In the horror of the Orlando massacre, there may be a silver lining. This event, as well as the killings at Emanuel Church in Charleston one year ago and other national atrocities, creates an occasion for the core values of Americans to be articulated by national leaders in prime-time speeches, vigils and other commemorations.
Rituals play an important role in renewing the values that unite a group or nation, the French sociologist Emile Durkheim said a hundred years ago. No collectivity of people, he argued, can exist for very long without ritual moments of renewal.
Weak expressions of renewal occur on national holidays, such as the Fourth of July and celebrations of presidents or national heroes, such as Martin Luther King. But when something horrible happens, such as the massacre of children or a particular group — those who are black or gay — people cry out for an articulation of the deepest values that sustain us.
But something even more important occurred. Positive values related to pluralism, tolerance and love were articulated. Pictures of gay people embracing were projected around the world and viewed as acts of compassionate love. Muslims wrote articles countering homophobia in their community. And on the eve of the Charleston shooting, we heard the pastor of Mother Emanuel Church talk about forgiveness.
Of course, there was the predictable backlash, including one prominent Evangelical who implied that it was OK for Muslims to kill gays. They don’t seem to be children of God in his book. And there was a candidate for president that painted all Muslims with the brush of radical Islam. But interestingly, such remarks have become the foil for forceful statements about the core values of democracy and freedom of religion. The bigoted remarks represent mistakes in American history of making incendiary generalizations about specific categories of people.
As someone who has studied genocide for many years, I am aware that dehumanizing a minority population is the first step in mass extermination. It is much easier to kill someone who is an “outsider.” In the case of the Armenians, they were labeled “infidels.” In Rwanda, Hutu extremists openly called the Tutsi minority cockroaches and snakes and said they were descendants of Ethiopians.
Hence, it was with pride and relief that I heard President Barack Obama and spokespersons at vigils around the world articulate the ideals — the core values — that unite us as members of the human family.
The massacre in Orlando has created the opportunity for a public discussion about what we value and who we are as a nation.
The massacre in Orlando has created the opportunity for a public discussion about what we value and who we are as a nation. Yes, Donald Trump says that his ratings go up every time there is an attack. But I think we should not lose sight of the way this tragedy is creating an occasion for Americans to engage in moral debate rather than one-sided political posturing.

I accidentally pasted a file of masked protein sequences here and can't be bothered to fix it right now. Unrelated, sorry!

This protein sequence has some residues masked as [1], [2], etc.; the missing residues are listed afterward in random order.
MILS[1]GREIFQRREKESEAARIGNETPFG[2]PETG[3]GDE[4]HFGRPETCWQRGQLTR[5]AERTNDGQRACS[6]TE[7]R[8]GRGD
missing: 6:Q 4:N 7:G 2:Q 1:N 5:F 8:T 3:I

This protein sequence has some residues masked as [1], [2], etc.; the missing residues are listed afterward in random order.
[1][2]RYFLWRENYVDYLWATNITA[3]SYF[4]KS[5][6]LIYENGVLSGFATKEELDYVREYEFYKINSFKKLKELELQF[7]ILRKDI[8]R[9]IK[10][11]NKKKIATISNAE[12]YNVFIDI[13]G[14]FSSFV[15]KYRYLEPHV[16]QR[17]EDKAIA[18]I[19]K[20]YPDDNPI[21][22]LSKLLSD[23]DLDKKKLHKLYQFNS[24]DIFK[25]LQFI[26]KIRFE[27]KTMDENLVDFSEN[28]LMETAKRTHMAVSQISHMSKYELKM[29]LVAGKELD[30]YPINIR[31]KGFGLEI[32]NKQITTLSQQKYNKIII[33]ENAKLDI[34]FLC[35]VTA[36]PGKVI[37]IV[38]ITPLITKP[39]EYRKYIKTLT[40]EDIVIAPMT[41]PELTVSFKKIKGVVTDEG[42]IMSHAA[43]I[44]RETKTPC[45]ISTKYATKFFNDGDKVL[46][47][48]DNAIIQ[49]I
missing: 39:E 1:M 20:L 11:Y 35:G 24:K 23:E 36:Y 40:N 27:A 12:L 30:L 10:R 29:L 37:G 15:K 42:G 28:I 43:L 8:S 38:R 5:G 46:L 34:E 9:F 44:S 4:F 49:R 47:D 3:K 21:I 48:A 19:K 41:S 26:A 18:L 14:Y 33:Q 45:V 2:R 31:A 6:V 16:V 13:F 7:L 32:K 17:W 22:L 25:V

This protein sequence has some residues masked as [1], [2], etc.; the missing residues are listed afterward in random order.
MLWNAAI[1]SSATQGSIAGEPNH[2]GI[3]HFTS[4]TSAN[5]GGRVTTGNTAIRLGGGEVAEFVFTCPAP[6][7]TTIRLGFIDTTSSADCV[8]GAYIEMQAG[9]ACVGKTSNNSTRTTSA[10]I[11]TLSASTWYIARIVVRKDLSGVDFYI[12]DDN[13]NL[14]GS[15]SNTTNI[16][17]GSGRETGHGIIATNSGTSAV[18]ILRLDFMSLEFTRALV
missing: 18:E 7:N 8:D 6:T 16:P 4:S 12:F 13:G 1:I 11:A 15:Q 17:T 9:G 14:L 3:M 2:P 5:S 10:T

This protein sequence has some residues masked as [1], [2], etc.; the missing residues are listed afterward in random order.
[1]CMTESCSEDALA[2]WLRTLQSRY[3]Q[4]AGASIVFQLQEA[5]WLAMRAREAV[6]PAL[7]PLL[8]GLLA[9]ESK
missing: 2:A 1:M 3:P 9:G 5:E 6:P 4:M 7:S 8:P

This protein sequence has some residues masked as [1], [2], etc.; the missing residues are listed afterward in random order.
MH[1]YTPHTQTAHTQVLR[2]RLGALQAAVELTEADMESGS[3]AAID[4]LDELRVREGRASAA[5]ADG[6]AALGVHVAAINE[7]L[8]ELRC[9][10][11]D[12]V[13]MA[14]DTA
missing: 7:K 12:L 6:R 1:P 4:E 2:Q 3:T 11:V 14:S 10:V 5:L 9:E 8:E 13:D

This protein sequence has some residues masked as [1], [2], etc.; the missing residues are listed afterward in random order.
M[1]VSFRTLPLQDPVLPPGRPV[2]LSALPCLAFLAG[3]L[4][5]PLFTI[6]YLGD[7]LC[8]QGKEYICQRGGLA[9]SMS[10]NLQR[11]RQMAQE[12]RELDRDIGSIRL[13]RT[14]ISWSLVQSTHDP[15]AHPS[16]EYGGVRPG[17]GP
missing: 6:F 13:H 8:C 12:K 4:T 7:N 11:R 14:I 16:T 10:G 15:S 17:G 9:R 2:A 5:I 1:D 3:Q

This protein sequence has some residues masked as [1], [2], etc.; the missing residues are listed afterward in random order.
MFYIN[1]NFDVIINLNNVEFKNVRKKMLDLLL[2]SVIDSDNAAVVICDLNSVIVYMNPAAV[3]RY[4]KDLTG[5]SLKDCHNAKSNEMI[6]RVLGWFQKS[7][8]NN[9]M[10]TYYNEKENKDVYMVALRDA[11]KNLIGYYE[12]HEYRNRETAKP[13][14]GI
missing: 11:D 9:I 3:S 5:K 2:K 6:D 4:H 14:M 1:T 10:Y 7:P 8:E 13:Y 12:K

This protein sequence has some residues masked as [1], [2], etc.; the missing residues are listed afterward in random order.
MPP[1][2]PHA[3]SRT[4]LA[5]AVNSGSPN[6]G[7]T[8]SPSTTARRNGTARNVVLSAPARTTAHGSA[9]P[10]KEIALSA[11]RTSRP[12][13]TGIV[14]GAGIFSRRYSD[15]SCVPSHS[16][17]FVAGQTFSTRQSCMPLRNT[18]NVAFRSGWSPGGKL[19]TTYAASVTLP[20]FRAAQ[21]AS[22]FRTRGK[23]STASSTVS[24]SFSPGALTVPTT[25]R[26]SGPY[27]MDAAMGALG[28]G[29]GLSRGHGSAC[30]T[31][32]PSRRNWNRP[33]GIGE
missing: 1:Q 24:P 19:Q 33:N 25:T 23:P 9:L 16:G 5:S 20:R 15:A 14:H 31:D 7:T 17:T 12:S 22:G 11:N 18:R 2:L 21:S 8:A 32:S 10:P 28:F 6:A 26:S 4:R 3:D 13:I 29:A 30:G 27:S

The sociologist Robert Bellah argued that there is such a thing as an American civil religion that crosses all faith traditions and represents the ideals that unite us as a people. He was deeply worried that modern individualism was destroying these core values that civilize us and argued that we have lost the moral vocabulary that is central to our democracy.
There is some truth to his argument, especially as we witness a polarized electorate that seems unable to engage in moral debate about policy issues and has forgotten the art of compromise. But the current events, however horrible, seem to be opening the door to a discussion of human rights on a different moral plane.
The challenge confronting us is to make certain that we don’t miss this moment for moral reflection on our fundamental values as a people. Can the cascade of recent horrific events create an occasion for parents and children to talk about racism, nationalism and discrimination at the kitchen table? Can this conversation extend into study groups in synagogues, churches and mosques?
Making sense of it
At the heart of healing any trauma — whether rape or PTSD suffered in war — is interpretation. An individual must take the event into one’s life narrative, making sense of it. For some traumatized people, healing comes from their mission to prevent violence for others in the future. Simply ignoring the trauma or rationalizing it never works. Traumatic events have to be dealt with, and when they are, sometimes the individual emerges even stronger.
We must not lose this opportunity in our nation’s history to confront an evil act. Childlike acts of lashing out at the “other” are not healing in the long run, however satisfying they may seem in the moment. We need to take the pain of Orlando into our hearts and make some important moral choices about who we are as a people.
Donald Miller is the Leonard K. Firestone Professor of Religion at the USC Dornsife College of Letters, Arts and Sciences. Miller is a sociologist of religion with an interest in global religious trends, new patterns of religious practice and innovative organizational responses to cultural change. He has done extensive research on genocide, including oral history projects on the Armenian genocide that occurred in 1915 and the Rwandan genocide in 1994. Miller, who retired from teaching at USC last year, served as executive director of the USC Dornsife Center for Religion and Civic Culture for 20 years.
More stories about: Religion